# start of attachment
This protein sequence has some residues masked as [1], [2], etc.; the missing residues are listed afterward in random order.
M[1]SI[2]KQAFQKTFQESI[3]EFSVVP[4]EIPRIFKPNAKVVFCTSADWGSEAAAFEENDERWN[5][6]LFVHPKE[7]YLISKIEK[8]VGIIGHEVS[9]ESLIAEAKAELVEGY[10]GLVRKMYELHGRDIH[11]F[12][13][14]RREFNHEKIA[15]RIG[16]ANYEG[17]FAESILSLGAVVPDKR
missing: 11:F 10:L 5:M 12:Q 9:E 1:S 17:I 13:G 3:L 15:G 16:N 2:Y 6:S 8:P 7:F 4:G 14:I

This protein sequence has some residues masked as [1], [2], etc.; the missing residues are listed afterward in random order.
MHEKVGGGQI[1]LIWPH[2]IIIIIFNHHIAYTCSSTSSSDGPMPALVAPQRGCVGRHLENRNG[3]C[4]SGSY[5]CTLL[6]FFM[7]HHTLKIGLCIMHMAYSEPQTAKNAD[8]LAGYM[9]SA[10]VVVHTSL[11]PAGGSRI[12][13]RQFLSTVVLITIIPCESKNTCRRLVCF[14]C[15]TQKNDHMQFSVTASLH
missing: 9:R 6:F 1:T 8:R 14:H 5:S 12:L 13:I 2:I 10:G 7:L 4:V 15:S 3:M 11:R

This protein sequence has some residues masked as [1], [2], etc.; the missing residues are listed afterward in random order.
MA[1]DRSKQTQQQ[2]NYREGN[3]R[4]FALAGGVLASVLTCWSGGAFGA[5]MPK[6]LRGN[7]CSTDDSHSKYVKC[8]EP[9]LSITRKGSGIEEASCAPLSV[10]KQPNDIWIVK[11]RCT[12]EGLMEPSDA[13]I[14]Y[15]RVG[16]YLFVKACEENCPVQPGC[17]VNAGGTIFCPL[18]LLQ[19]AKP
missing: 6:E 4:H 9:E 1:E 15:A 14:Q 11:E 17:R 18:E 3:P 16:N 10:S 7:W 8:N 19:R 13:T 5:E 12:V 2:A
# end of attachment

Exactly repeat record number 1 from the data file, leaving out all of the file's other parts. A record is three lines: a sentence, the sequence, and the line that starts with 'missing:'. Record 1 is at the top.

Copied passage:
This protein sequence has some residues masked as [1], [2], etc.; the missing residues are listed afterward in random order.
M[1]SI[2]KQAFQKTFQESI[3]EFSVVP[4]EIPRIFKPNAKVVFCTSADWGSEAAAFEENDERWN[5][6]LFVHPKE[7]YLISKIEK[8]VGIIGHEVS[9]ESLIAEAKAELVEGY[10]GLVRKMYELHGRDIH[11]F[12][13][14]RREFNHEKIA[15]RIG[16]ANYEG[17]FAESILSLGAVVPDKR
missing: 11:F 10:L 5:M 12:Q 9:E 1:S 17:I 13:G 3:L 15:G 16:N 2:Y 6:S 8:P 7:F 4:G 14:I